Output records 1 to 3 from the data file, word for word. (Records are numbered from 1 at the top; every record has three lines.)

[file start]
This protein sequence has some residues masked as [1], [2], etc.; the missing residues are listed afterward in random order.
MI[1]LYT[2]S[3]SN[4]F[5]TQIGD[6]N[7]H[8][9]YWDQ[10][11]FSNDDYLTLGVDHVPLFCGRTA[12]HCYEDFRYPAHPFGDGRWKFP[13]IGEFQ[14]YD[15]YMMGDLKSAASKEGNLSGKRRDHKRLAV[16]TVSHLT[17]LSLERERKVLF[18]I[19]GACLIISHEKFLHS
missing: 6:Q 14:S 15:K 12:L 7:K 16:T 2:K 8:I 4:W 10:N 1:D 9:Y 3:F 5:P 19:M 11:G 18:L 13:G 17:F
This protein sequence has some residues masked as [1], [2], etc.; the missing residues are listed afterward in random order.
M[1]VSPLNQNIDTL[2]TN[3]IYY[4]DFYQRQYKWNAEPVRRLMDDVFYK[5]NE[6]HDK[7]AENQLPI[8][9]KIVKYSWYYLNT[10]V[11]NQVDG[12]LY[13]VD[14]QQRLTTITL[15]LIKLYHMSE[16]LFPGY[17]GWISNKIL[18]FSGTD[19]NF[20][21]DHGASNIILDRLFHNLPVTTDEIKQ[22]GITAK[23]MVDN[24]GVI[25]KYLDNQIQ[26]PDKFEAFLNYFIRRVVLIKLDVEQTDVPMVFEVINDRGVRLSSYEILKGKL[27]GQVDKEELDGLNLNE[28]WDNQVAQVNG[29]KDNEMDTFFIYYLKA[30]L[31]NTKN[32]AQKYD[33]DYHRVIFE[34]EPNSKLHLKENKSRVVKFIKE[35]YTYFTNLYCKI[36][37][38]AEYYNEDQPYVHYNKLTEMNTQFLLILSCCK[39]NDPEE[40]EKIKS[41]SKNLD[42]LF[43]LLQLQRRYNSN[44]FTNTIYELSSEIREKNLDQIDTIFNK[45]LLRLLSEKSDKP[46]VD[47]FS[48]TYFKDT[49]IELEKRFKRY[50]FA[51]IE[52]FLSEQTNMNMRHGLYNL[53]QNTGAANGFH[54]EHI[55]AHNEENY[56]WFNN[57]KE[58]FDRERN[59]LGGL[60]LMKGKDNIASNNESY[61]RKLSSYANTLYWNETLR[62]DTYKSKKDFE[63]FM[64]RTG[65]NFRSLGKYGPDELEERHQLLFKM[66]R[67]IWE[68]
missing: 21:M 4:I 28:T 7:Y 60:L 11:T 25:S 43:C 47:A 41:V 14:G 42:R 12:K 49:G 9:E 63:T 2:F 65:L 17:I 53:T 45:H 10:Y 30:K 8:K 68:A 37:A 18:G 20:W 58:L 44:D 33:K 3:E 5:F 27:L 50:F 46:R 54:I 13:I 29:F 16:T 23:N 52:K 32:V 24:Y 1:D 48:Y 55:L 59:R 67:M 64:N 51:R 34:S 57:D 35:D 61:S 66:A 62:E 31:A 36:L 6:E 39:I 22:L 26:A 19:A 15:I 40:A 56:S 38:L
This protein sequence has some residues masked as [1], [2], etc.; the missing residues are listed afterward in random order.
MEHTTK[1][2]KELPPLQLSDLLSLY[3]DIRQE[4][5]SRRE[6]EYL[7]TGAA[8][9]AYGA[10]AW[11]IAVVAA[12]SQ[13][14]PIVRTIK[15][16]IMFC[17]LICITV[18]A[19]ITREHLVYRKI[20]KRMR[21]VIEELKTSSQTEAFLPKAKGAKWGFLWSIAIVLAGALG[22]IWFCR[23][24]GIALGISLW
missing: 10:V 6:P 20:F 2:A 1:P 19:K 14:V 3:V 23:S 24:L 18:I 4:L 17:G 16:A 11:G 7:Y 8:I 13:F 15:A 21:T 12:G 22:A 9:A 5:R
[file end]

This protein sequence has some residues masked as [1], [2], etc.; the missing residues are listed afterward in random order.
MI[1]LYT[2]S[3]SN[4]F[5]TQIGD[6]N[7]H[8][9]YWDQ[10][11]FSNDDYLTLGVDHVPLFCGRTA[12]HCYEDFRYPAHPFGDGRWKFP[13]IGEFQ[14]YD[15]YMMGDLKSAASKEGNLSGKRRDHKRLAV[16]TVSHLT[17]LSLERERKVLF[18]I[19]GACLIISHEKFLHS
missing: 6:Q 14:S 15:K 12:L 7:K 16:T 2:K 8:I 4:W 10:N 1:D 9:Y 3:F 5:P 19:M 11:G 18:L 13:G 17:F
This protein sequence has some residues masked as [1], [2], etc.; the missing residues are listed afterward in random order.
M[1]VSPLNQNIDTL[2]TN[3]IYY[4]DFYQRQYKWNAEPVRRLMDDVFYK[5]NE[6]HDK[7]AENQLPI[8][9]KIVKYSWYYLNT[10]V[11]NQVDG[12]LY[13]VD[14]QQRLTTITL[15]LIKLYHMSE[16]LFPGY[17]GWISNKIL[18]FSGTD[19]NF[20][21]DHGASNIILDRLFHNLPVTTDEIKQ[22]GITAK[23]MVDN[24]GVI[25]KYLDNQIQ[26]PDKFEAFLNYFIRRVVLIKLDVEQTDVPMVFEVINDRGVRLSSYEILKGKL[27]GQVDKEELDGLNLNE[28]WDNQVAQVNG[29]KDNEMDTFFIYYLKA[30]L[31]NTKN[32]AQKYD[33]DYHRVIFE[34]EPNSKLHLKENKSRVVKFIKE[35]YTYFTNLYCKI[36][37][38]AEYYNEDQPYVHYNKLTEMNTQFLLILSCCK[39]NDPEE[40]EKIKS[41]SKNLD[42]LF[43]LLQLQRRYNSN[44]FTNTIYELSSEIREKNLDQIDTIFNK[45]LLRLLSEKSDKP[46]VD[47]FS[48]TYFKDT[49]IELEKRFKRY[50]FA[51]IE[52]FLSEQTNMNMRHGLYNL[53]QNTGAANGFH[54]EHI[55]AHNEENY[56]WFNN[57]KE[58]FDRERN[59]LGGL[60]LMKGKDNIASNNESY[61]RKLSSYANTLYWNETLR[62]DTYKSKKDFE[63]FM[64]RTG[65]NFRSLGKYGPDELEERHQLLFKM[66]R[67]IWE[68]
missing: 21:M 4:I 28:T 7:Y 60:L 11:T 25:S 43:C 47:A 41:V 14:G 42:R 12:K 49:G 9:E 63:T 2:F 65:L 17:I 53:T 45:H 10:Y 30:K 8:K 68:A 37:A 18:G 20:W 58:L 44:D 33:K 3:E 5:F 27:L 50:F 46:R 54:I 13:I 29:F 16:T 23:N 52:K 32:V 24:Y 1:D 48:Y 55:L 59:R 67:M 64:N 51:R 34:S 57:D 35:D 61:S 66:A 62:E 31:A 36:L 6:E 39:I 22:L 26:A 19:A 15:I 40:A 56:S 38:L
This protein sequence has some residues masked as [1], [2], etc.; the missing residues are listed afterward in random order.
MEHTTK[1][2]KELPPLQLSDLLSLY[3]DIRQE[4][5]SRRE[6]EYL[7]TGAA[8][9]AYGA[10]AW[11]IAVVAA[12]SQ[13][14]PIVRTIK[15][16]IMFC[17]LICITV[18]A[19]ITREHLVYRKI[20]KRMR[21]VIEELKTSSQTEAFLPKAKGAKWGFLWSIAIVLAGALG[22]IWFCR[23][24]GIALGISLW
missing: 10:V 6:P 20:F 2:A 1:P 19:K 14:V 3:V 23:S 24:L 18:I 4:L 17:G 16:A 11:G 7:Y 8:I 13:F 15:A 21:T 12:G 22:A 9:A 5:R